The HRS open to the public are:

  • Aberdeen City Hydrogen Energy Storage (Aberdeen)
  • Kittybrewster Hydrogen Station (Aberdeen)
  • Tyseley Energy Park (Birmingham)
  • Hatton Cross (London)
  • M1 Rotherham in the Advanced Manufacturing Park (Rotherham, Sheffield)
  • Honda Manufacturing Station (Swindon)

If you live in or around Swindon, Birmingham, Sheffield, London or Aberdeen, an H2 car could already be a viable option for you. Of course, this will depend on how and where you use your vehicle – if you travel long distances to areas that aren’t currently covered by public refuelling stations, it might be best to wait until the infrastructure improves.

Is there still hope for hydrogen cars in the UK?

Cars in UK car park

We think so.

In many ways, the hydrogen industry is still in its infancy.

At the moment, hydrogen is facing a chicken-and-egg situation where the infrastructure needs to be in place before more manufacturers have the confidence to start producing or importing hydrogen-fuelled cars to the UK. Likewise, the general public needs to feel like they can trust that they’ll be able to refuel when necessary during their travels.

We think that, before these alternatively fuelled cars become more common, hydrogen will first be used for commercial vehicles and this will help pave the way for hydrogen cars to come to market.

This is because many freight drivers cannot rely on EVs, especially as they generally make longer trips and are under time constraints that don’t mix well with the long charging times that come with using an electric vehicle.

We’re starting to see the government’s plans come to fruition

Sign for clean energy government department in London, UK

Back in 2013, the UK government predicted that “over one and a half million hydrogen-powered vehicles could be on UK roads by 2030”. Whilst this deadline seems unlikely considering only 300 hydrogen-powered vehicles are currently on UK roads (including H2 buses), we do now seem to be in the early stages of their plans.

This is because they’ve earmarked seven projects that invest in hydrogen power. These green hydrogen projects will first serve businesses across the automotive and pharmaceutical sectors – as well as in other industries – to help decarbonise their operations.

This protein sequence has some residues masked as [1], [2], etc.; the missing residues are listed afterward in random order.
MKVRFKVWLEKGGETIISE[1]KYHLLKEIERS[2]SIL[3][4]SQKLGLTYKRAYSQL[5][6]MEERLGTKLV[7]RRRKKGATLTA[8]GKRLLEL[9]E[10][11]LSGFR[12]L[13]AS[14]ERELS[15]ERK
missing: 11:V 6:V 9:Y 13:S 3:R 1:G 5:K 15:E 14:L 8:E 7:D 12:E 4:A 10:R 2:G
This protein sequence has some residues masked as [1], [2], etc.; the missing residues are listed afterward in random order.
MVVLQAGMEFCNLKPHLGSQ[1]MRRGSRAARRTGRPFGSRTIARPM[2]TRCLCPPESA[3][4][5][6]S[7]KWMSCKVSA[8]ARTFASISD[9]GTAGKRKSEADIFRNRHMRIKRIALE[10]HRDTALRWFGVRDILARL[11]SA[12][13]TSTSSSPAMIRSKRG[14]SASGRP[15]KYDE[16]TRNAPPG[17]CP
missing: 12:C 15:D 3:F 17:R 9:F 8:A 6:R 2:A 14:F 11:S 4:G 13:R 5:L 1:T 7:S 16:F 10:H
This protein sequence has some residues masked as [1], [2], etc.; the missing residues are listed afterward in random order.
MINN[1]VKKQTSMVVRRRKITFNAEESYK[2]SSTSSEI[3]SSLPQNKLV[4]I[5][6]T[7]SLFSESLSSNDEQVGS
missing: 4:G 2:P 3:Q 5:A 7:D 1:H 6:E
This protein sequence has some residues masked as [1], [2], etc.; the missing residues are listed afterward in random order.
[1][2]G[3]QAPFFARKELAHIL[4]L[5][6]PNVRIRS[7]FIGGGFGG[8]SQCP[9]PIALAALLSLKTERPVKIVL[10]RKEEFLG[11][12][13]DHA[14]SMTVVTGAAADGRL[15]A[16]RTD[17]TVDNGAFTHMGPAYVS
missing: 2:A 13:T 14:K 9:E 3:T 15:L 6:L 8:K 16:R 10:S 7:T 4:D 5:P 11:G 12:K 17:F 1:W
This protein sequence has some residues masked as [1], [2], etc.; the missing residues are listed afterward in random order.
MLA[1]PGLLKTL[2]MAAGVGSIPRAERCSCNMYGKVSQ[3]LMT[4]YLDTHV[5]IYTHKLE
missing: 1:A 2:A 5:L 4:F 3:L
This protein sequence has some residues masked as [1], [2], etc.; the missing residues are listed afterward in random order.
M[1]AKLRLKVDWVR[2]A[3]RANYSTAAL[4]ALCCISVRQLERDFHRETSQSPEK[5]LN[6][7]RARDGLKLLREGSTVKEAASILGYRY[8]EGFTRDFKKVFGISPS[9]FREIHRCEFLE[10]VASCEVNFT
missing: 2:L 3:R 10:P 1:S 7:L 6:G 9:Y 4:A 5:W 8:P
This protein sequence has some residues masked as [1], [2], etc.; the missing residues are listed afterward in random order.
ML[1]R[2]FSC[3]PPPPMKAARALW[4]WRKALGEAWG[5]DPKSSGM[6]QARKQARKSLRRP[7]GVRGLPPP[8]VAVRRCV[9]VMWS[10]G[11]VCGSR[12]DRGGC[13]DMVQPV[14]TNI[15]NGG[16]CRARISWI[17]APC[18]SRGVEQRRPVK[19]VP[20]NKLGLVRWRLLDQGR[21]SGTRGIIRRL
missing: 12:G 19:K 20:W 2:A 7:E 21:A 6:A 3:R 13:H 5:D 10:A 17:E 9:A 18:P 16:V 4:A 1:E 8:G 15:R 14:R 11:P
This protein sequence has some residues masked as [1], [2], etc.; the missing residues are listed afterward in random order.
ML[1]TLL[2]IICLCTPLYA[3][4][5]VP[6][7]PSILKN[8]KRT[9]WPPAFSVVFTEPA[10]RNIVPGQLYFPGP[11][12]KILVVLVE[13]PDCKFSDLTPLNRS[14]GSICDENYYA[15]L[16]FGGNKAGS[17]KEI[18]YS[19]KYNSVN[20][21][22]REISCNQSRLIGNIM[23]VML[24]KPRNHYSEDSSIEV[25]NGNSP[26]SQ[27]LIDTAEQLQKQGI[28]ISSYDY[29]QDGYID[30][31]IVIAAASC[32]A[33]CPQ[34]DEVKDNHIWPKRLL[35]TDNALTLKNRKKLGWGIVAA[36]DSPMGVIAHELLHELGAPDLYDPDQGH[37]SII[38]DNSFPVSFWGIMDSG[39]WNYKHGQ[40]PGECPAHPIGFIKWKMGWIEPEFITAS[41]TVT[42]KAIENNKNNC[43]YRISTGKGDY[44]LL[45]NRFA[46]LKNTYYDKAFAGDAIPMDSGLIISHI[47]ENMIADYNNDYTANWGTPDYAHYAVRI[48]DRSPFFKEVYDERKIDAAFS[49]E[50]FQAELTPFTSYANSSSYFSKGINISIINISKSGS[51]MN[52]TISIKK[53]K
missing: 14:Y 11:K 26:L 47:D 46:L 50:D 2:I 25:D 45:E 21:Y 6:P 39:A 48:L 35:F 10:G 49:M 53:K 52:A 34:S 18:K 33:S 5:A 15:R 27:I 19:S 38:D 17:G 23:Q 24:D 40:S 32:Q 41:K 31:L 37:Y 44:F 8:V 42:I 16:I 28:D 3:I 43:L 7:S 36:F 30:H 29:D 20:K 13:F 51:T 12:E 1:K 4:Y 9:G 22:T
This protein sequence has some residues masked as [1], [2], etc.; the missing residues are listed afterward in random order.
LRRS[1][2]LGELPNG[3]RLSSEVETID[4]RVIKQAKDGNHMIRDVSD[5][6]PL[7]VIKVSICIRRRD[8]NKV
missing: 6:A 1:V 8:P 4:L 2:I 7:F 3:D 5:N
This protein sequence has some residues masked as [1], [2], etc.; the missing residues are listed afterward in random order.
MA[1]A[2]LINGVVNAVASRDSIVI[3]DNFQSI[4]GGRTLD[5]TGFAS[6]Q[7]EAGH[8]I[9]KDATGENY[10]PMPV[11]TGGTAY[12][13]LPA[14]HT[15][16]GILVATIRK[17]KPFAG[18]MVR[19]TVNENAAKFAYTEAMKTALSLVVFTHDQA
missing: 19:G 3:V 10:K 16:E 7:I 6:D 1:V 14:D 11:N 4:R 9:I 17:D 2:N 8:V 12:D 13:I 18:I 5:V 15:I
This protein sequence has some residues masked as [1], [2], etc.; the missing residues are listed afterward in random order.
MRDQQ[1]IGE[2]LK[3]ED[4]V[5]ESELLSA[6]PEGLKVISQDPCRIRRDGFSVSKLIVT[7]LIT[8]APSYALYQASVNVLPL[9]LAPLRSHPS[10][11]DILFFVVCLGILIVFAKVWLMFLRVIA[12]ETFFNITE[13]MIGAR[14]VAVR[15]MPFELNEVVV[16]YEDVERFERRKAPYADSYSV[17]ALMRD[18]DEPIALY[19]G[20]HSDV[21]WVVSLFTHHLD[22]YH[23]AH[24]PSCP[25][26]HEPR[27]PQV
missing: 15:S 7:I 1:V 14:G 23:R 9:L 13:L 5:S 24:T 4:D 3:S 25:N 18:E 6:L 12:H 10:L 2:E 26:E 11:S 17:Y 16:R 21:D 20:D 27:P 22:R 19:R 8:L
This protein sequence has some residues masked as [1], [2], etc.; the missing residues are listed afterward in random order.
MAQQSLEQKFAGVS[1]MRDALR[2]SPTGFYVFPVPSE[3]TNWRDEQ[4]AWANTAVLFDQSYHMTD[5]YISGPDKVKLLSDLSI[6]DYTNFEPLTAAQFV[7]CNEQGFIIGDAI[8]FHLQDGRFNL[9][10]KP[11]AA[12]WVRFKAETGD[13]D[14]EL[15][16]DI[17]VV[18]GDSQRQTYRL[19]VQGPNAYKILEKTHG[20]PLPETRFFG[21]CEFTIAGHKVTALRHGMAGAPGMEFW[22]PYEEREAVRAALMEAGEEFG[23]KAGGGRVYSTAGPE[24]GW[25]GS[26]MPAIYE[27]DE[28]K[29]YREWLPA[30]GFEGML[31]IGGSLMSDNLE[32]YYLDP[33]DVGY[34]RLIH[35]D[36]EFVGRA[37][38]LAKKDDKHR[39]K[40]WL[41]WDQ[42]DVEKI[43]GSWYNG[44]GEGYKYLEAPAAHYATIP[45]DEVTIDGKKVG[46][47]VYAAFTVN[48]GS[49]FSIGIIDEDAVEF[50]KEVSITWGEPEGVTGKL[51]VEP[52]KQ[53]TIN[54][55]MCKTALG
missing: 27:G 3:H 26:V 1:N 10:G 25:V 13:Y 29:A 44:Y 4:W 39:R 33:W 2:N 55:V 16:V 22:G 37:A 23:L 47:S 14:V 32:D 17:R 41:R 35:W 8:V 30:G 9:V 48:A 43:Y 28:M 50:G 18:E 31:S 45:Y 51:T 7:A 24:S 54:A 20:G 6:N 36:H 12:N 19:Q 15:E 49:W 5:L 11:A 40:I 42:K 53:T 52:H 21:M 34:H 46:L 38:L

With these projects, green hydrogen will play a bigger role in the UK’s energy infrastructure. Any excess hydrogen created from these projects could be used to create more fuelling stations for H2 cars, providing the public and manufacturers with the confidence they need to invest in H2 vehicles.

The government also predicted that “a co-ordinated network of hydrogen refuelling stations will need to be established, focusing at first on national trunk routes and heavily populated areas”. We are already starting to see these plans come to fruition, with refuelling stations planned for critical trunk roads along the A1(M) and M6 motorways.

Hydrogen cars could be the answer for motor enthusiasts

If you’re a car enthusiast, you might be bemoaning the popularity of EVs because they don’t sound like what you’re used to hearing with a petrol or diesel engine. In such cases, hydrogen is the sweet spot: emission-free and available with an internal combustion engine (ICE) so it retains the sound and feel of a traditional vehicle.

Although being able to drive a hydrogen car without range anxiety is still a good few years off, we’re convinced that the development of the hydrogen infrastructure will speed up in the months and years ahead.

There are already talks of hydrogen being used in motorsport as the fast refuelling times and traditional vehicle sound make a compelling case. A hydrogen class is set to be introduced to Le Mans in 2027, and Toyota’s GR H2 could be one of the race vehicles as the concept car has been created specifically for motorsport.

What about insuring a hydrogen-powered car?

There aren’t many insurance companies that currently provide hydrogen car insurance, but you’ll be pleased to know we’re one of the very few brokers that can cover these zero-emission vehicles.

If you’re ready to take the plunge and get either the Mirai, the Nexo SUV, or another hydrogen vehicle imported from overseas, we can help you get the right cover for your unique car.

Call us for a quote on 0800 369 8590 or book a callback at a time that suits you.